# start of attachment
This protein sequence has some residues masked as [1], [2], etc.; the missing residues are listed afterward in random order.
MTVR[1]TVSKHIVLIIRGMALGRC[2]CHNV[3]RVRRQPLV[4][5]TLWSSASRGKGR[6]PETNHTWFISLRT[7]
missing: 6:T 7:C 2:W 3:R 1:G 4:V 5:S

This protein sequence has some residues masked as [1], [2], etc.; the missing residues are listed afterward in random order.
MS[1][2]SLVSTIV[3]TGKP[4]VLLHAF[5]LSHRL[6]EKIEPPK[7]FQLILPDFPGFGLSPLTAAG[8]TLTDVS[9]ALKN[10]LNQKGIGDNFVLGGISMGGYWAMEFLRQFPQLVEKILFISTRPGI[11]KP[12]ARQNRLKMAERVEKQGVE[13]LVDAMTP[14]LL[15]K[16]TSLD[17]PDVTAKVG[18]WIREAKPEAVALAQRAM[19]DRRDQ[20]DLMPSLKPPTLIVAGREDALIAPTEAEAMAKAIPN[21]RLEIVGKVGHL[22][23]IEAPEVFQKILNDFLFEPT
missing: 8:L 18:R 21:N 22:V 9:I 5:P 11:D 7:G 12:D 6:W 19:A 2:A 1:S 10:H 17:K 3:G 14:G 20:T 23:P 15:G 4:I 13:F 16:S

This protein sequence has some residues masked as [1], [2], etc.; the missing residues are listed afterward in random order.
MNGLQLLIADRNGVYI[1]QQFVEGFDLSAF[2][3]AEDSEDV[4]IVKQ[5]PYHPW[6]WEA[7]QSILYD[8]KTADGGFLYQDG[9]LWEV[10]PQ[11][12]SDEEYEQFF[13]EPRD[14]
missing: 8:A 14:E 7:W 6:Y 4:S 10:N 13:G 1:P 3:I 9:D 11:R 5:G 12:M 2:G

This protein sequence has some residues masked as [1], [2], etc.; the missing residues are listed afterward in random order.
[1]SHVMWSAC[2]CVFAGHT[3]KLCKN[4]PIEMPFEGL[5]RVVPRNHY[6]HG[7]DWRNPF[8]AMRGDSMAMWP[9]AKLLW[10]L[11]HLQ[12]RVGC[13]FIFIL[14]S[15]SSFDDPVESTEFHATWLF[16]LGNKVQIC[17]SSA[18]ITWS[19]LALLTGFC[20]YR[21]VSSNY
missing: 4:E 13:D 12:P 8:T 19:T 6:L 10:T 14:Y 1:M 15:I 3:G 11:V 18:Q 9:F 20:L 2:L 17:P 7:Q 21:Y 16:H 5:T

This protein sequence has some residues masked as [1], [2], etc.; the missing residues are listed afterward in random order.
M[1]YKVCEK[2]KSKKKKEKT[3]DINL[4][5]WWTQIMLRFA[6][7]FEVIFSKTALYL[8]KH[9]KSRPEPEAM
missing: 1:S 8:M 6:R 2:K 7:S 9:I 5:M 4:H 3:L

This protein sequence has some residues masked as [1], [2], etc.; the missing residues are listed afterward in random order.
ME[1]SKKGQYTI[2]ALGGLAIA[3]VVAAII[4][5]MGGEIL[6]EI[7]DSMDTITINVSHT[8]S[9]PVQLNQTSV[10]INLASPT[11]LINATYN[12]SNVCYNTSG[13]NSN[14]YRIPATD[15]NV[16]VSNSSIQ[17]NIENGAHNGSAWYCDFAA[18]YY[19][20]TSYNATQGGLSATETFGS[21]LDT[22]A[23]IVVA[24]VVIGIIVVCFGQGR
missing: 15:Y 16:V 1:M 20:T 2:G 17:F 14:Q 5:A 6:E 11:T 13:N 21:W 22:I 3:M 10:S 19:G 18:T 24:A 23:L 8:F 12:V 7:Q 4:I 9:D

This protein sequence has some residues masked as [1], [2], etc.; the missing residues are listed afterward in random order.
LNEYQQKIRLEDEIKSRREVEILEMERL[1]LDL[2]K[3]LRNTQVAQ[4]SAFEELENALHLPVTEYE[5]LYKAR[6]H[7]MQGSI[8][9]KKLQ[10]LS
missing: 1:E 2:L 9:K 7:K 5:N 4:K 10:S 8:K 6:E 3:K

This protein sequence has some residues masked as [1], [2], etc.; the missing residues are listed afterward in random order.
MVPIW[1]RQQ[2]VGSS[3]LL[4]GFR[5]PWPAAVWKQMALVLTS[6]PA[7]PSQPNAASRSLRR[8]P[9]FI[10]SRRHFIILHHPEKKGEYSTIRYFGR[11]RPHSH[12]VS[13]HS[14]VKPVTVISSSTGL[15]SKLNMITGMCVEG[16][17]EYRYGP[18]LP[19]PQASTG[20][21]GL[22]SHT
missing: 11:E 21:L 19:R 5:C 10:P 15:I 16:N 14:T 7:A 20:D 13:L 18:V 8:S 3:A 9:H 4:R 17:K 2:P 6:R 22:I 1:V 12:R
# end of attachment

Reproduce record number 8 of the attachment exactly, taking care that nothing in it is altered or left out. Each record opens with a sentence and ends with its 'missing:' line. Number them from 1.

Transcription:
This protein sequence has some residues masked as [1], [2], etc.; the missing residues are listed afterward in random order.
MVPIW[1]RQQ[2]VGSS[3]LL[4]GFR[5]PWPAAVWKQMALVLTS[6]PA[7]PSQPNAASRSLRR[8]P[9]FI[10]SRRHFIILHHPEKKGEYSTIRYFGR[11]RPHSH[12]VS[13]HS[14]VKPVTVISSSTGL[15]SKLNMITGMCVEG[16][17]EYRYGP[18]LP[19]PQASTG[20][21]GL[22]SHT
missing: 11:E 21:L 19:R 5:C 10:P 15:I 16:N 14:T 7:A 20:D 13:L 18:V 8:S 3:A 9:H 4:R 17:K 2:P 6:R 22:I 1:V 12:R